There is something extremely liberating about being able to travel. Knowing that you can get away, whether it’s work-related (at someone else’s expense) or vacation-related (a well-deserved, hard-earned holiday), the change of environment and pace will allow you to gain a new perspective.
The journey begins when you book the ticket. Then you are mentally committed to going forward — you have to wind down, close shop, start the preparations for your absence, compose your auto-responder e-mail for the time you’re away, clean up, and pack.
In the 11 hours of getting onboard the plane, delight at getting two seats to myself, dosing off to the usual flight take-off, waking up to the smell of a cooked tray lunch, watching Korean movies between reading two consecutive days of the Star Advertiser (Hawaii newspaper), amid falling asleep and walking to the loo, I went through an amazing transformation.
I left behind the cough and headache of a two-week cold that accompanied a bottomless to-do list. Everyday I wrote a list of things to do for tomorrow. The next day I’d follow the list I wrote the day before so that my list would be finite. What I didn’t manage to finish that day, I’d carry over to the next day. Needless to say, my lists never ended. Neither did my cough.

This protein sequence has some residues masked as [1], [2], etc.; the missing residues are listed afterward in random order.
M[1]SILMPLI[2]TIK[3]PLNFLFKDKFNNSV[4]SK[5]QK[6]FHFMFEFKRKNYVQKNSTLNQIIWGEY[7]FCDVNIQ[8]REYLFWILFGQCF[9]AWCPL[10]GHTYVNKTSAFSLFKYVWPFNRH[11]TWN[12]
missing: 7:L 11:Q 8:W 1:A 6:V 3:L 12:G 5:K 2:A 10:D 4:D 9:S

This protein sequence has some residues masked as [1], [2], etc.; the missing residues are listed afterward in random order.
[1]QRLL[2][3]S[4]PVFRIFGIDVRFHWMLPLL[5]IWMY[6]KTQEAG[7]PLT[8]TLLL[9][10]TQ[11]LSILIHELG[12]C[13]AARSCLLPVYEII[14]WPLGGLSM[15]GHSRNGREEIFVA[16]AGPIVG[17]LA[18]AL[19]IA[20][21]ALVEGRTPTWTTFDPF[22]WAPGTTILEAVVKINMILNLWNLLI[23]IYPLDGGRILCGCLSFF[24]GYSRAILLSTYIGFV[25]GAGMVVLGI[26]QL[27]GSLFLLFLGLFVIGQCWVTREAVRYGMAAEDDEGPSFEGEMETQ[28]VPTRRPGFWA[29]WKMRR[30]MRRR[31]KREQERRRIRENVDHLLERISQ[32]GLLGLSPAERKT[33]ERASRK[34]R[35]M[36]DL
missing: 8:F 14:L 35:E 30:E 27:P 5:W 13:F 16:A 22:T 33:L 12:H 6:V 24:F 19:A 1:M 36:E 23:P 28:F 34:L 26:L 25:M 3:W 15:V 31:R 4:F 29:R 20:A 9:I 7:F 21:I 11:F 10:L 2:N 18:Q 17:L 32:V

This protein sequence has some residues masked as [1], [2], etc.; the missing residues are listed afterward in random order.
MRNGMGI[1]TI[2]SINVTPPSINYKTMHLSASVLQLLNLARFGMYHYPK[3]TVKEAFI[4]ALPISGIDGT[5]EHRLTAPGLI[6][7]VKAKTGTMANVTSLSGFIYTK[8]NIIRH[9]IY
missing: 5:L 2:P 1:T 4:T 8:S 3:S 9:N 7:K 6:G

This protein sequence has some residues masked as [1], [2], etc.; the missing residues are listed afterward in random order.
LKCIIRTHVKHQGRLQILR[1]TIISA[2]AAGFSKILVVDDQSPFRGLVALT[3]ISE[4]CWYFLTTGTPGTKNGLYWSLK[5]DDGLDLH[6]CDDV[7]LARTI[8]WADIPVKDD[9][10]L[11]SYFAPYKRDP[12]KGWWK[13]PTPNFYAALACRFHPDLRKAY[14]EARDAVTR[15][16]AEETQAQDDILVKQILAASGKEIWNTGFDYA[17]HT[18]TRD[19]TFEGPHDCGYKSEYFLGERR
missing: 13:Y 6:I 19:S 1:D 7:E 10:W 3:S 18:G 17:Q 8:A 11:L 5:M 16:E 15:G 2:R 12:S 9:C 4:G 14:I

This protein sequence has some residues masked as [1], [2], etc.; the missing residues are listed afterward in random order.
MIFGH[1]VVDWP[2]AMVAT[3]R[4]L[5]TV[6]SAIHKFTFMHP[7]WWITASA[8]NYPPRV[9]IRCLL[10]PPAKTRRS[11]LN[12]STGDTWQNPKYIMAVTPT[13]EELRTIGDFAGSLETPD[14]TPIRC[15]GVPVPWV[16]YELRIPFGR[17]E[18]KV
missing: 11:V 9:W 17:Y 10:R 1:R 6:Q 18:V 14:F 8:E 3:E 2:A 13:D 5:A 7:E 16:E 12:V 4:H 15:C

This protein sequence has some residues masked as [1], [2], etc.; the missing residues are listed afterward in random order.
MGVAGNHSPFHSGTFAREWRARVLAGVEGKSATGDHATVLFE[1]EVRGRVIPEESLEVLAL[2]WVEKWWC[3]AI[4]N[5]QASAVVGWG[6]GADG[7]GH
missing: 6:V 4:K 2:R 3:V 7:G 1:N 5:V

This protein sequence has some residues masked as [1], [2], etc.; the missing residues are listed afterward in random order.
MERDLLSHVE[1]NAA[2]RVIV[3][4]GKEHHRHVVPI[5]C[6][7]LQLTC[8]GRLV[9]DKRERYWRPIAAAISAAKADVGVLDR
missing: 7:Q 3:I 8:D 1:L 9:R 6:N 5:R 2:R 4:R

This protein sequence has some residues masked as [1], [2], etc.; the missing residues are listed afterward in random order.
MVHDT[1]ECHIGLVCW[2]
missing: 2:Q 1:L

Now sitting at this nice, clean, and naturally-lit Incheon Airport, I’m wondering why my cough has suddenly stopped. My headache has also stopped. Was it the 11-hour journey from Honolulu to Seoul? Or was it simply a need to have a vacation after so many weekdays and weekends of working for someone else?
Perhaps it’s simply not talking. Not rushing against a deadline. Or not having a list of things that must get done. [Or maybe it’s just the antibiotics and codeine-laden cough syrup taking their effect!]
Alas! Travel is only liberating for as long as the time I’ve set aside for it. In the background, a backlog of e-mails, voice mails, and expectations is building. Enjoy being a stranger in another world while it lasts!
Reflecting on the concert of Dame Kiri on 1st October 2011 in Maui, Anne Ku reminisces the pure unamplified sound of classical music she misses. The population of Maui is simply too small to attract the big stars on a regular basis. What else is there?
For those of you that are curious what Dame Kiri sang in her one-off concert in Maui on 1st October 2011, read this review of the same programme in Honolulu two nights earlier. I didn’t recognise any of the pieces listed except the English songs and the encore of Puccini’s O Mio Babino Caro.